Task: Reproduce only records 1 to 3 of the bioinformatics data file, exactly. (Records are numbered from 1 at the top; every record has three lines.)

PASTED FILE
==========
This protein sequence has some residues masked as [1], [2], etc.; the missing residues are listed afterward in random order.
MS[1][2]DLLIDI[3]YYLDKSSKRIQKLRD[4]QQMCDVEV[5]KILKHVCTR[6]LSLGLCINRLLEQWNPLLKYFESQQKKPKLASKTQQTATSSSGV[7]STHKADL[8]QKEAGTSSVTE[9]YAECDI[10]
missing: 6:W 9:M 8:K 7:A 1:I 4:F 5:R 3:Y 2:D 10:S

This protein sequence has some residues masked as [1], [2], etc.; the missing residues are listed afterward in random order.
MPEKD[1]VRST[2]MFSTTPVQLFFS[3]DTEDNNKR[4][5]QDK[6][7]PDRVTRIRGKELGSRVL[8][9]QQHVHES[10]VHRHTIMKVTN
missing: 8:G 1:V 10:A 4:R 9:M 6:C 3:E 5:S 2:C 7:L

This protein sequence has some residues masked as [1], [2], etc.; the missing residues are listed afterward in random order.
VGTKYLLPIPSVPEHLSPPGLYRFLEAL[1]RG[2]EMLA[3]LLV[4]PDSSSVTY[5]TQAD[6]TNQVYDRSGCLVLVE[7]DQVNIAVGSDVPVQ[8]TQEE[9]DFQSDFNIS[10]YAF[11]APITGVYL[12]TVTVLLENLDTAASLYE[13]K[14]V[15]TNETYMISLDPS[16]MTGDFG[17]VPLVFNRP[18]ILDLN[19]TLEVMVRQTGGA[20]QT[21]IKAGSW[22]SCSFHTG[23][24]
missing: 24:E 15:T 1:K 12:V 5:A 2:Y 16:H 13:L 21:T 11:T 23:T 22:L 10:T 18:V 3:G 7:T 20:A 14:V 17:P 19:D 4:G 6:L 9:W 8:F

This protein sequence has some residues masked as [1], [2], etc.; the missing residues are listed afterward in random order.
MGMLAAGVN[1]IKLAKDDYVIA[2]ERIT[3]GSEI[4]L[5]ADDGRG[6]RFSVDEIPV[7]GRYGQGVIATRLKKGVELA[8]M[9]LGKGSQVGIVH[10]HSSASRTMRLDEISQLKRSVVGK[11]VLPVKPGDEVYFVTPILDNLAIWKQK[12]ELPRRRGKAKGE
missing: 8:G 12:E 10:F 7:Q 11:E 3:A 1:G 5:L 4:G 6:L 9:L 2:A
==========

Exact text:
This protein sequence has some residues masked as [1], [2], etc.; the missing residues are listed afterward in random order.
MS[1][2]DLLIDI[3]YYLDKSSKRIQKLRD[4]QQMCDVEV[5]KILKHVCTR[6]LSLGLCINRLLEQWNPLLKYFESQQKKPKLASKTQQTATSSSGV[7]STHKADL[8]QKEAGTSSVTE[9]YAECDI[10]
missing: 6:W 9:M 8:K 7:A 1:I 4:F 5:R 3:Y 2:D 10:S

This protein sequence has some residues masked as [1], [2], etc.; the missing residues are listed afterward in random order.
MPEKD[1]VRST[2]MFSTTPVQLFFS[3]DTEDNNKR[4][5]QDK[6][7]PDRVTRIRGKELGSRVL[8][9]QQHVHES[10]VHRHTIMKVTN
missing: 8:G 1:V 10:A 4:R 9:M 6:C 3:E 5:S 2:C 7:L

This protein sequence has some residues masked as [1], [2], etc.; the missing residues are listed afterward in random order.
VGTKYLLPIPSVPEHLSPPGLYRFLEAL[1]RG[2]EMLA[3]LLV[4]PDSSSVTY[5]TQAD[6]TNQVYDRSGCLVLVE[7]DQVNIAVGSDVPVQ[8]TQEE[9]DFQSDFNIS[10]YAF[11]APITGVYL[12]TVTVLLENLDTAASLYE[13]K[14]V[15]TNETYMISLDPS[16]MTGDFG[17]VPLVFNRP[18]ILDLN[19]TLEVMVRQTGGA[20]QT[21]IKAGSW[22]SCSFHTG[23][24]
missing: 24:E 15:T 1:K 12:V 5:A 2:Y 16:H 13:L 21:T 11:T 23:T 22:L 10:T 18:V 3:G 7:T 20:A 14:V 17:P 19:D 4:G 6:L 9:W 8:F